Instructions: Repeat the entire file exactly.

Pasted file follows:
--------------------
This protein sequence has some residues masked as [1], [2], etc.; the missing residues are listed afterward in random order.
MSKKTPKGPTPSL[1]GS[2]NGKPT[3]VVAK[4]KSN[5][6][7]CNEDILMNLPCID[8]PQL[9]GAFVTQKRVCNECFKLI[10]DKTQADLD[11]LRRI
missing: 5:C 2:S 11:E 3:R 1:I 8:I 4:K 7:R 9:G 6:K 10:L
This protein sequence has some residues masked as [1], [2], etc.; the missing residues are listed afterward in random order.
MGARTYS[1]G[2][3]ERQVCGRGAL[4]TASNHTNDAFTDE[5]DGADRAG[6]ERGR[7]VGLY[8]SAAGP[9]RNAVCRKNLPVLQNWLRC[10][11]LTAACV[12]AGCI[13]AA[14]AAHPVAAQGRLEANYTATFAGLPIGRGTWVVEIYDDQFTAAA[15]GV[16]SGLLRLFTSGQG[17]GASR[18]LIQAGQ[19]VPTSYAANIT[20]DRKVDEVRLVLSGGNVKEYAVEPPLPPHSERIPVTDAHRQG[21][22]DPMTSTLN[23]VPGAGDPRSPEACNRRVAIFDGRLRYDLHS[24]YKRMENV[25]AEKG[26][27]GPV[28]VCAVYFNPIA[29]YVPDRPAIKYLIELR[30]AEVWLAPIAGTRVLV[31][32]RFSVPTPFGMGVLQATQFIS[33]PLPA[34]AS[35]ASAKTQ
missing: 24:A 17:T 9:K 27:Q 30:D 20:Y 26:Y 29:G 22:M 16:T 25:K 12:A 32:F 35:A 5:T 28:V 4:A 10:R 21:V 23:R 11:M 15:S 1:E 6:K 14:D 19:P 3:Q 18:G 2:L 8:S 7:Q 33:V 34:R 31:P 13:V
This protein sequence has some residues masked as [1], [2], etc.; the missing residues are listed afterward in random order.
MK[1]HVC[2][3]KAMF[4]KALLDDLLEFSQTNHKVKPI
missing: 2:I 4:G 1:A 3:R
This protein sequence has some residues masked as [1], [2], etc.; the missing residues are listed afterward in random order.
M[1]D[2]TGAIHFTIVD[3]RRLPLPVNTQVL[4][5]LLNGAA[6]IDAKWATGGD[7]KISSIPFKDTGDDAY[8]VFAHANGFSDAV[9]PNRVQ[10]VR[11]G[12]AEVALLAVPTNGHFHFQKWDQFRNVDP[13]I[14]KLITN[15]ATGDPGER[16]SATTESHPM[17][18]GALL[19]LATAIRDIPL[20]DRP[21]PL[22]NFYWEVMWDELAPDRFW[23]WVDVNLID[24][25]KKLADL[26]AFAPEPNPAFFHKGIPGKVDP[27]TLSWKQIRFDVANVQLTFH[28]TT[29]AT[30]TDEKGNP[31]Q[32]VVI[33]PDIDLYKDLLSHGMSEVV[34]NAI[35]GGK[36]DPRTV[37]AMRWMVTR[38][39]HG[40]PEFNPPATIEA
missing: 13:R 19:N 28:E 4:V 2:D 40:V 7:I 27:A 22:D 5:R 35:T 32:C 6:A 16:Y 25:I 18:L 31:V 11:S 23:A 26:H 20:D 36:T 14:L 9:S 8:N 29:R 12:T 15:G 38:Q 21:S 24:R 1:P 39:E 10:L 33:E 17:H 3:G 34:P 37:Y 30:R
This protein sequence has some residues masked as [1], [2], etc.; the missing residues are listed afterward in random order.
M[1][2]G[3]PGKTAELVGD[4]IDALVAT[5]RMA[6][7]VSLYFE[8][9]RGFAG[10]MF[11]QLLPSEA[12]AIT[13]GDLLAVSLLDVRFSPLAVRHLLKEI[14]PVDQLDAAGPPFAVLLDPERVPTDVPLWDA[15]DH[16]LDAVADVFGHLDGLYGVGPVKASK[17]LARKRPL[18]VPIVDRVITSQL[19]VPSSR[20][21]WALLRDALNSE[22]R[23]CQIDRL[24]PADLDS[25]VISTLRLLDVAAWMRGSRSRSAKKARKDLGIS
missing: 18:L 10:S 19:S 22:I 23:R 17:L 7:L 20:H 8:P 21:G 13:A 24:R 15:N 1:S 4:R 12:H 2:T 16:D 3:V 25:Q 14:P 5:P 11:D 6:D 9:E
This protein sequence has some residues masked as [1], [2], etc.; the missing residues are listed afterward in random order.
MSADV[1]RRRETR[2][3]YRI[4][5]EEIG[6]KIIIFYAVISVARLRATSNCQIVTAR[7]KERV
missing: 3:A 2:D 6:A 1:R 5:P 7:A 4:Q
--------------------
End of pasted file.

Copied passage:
This protein sequence has some residues masked as [1], [2], etc.; the missing residues are listed afterward in random order.
MSKKTPKGPTPSL[1]GS[2]NGKPT[3]VVAK[4]KSN[5][6][7]CNEDILMNLPCID[8]PQL[9]GAFVTQKRVCNECFKLI[10]DKTQADLD[11]LRRI
missing: 5:C 2:S 11:E 3:R 1:I 8:I 4:K 7:R 9:G 6:K 10:L
This protein sequence has some residues masked as [1], [2], etc.; the missing residues are listed afterward in random order.
MGARTYS[1]G[2][3]ERQVCGRGAL[4]TASNHTNDAFTDE[5]DGADRAG[6]ERGR[7]VGLY[8]SAAGP[9]RNAVCRKNLPVLQNWLRC[10][11]LTAACV[12]AGCI[13]AA[14]AAHPVAAQGRLEANYTATFAGLPIGRGTWVVEIYDDQFTAAA[15]GV[16]SGLLRLFTSGQG[17]GASR[18]LIQAGQ[19]VPTSYAANIT[20]DRKVDEVRLVLSGGNVKEYAVEPPLPPHSERIPVTDAHRQG[21][22]DPMTSTLN[23]VPGAGDPRSPEACNRRVAIFDGRLRYDLHS[24]YKRMENV[25]AEKG[26][27]GPV[28]VCAVYFNPIA[29]YVPDRPAIKYLIELR[30]AEVWLAPIAGTRVLV[31][32]RFSVPTPFGMGVLQATQFIS[33]PLPA[34]AS[35]ASAKTQ
missing: 24:A 17:T 9:K 27:Q 30:D 20:Y 26:Y 29:G 22:M 16:T 25:K 12:A 32:F 35:A 5:T 28:V 4:A 10:R 21:V 23:R 11:M 15:S 1:E 6:K 14:D 19:P 3:Q 18:G 2:L 8:S 7:Q 33:V 34:R 31:P 13:V
This protein sequence has some residues masked as [1], [2], etc.; the missing residues are listed afterward in random order.
MK[1]HVC[2][3]KAMF[4]KALLDDLLEFSQTNHKVKPI
missing: 2:I 4:G 1:A 3:R
This protein sequence has some residues masked as [1], [2], etc.; the missing residues are listed afterward in random order.
M[1]D[2]TGAIHFTIVD[3]RRLPLPVNTQVL[4][5]LLNGAA[6]IDAKWATGGD[7]KISSIPFKDTGDDAY[8]VFAHANGFSDAV[9]PNRVQ[10]VR[11]G[12]AEVALLAVPTNGHFHFQKWDQFRNVDP[13]I[14]KLITN[15]ATGDPGER[16]SATTESHPM[17][18]GALL[19]LATAIRDIPL[20]DRP[21]PL[22]NFYWEVMWDELAPDRFW[23]WVDVNLID[24][25]KKLADL[26]AFAPEPNPAFFHKGIPGKVDP[27]TLSWKQIRFDVANVQLTFH[28]TT[29]AT[30]TDEKGNP[31]Q[32]VVI[33]PDIDLYKDLLSHGMSEVV[34]NAI[35]GGK[36]DPRTV[37]AMRWMVTR[38][39]HG[40]PEFNPPATIEA
missing: 13:R 19:N 28:E 4:V 2:D 40:V 7:I 27:A 22:D 5:R 35:T 32:C 6:A 16:Y 25:I 18:L 31:V 11:S 23:A 26:H 20:D 36:T 14:L 9:S 8:N 29:R 12:T 15:G 38:Q 21:S 24:R 1:P 39:E 10:L 33:E 17:H 3:G 34:P 37:Y 30:R
This protein sequence has some residues masked as [1], [2], etc.; the missing residues are listed afterward in random order.
M[1][2]G[3]PGKTAELVGD[4]IDALVAT[5]RMA[6][7]VSLYFE[8][9]RGFAG[10]MF[11]QLLPSEA[12]AIT[13]GDLLAVSLLDVRFSPLAVRHLLKEI[14]PVDQLDAAGPPFAVLLDPERVPTDVPLWDA[15]DH[16]LDAVADVFGHLDGLYGVGPVKASK[17]LARKRPL[18]VPIVDRVITSQL[19]VPSSR[20][21]WALLRDALNSE[22]R[23]CQIDRL[24]PADLDS[25]VISTLRLLDVAAWMRGSRSRSAKKARKDLGIS
missing: 18:L 10:S 19:S 22:I 23:R 17:L 7:L 20:H 8:P 21:G 13:A 24:R 15:N 1:S 4:R 12:H 2:T 16:D 3:V 25:Q 14:P 5:P 11:D 6:D 9:E
This protein sequence has some residues masked as [1], [2], etc.; the missing residues are listed afterward in random order.
MSADV[1]RRRETR[2][3]YRI[4][5]EEIG[6]KIIIFYAVISVARLRATSNCQIVTAR[7]KERV
missing: 3:A 2:D 6:A 1:R 5:P 7:A 4:Q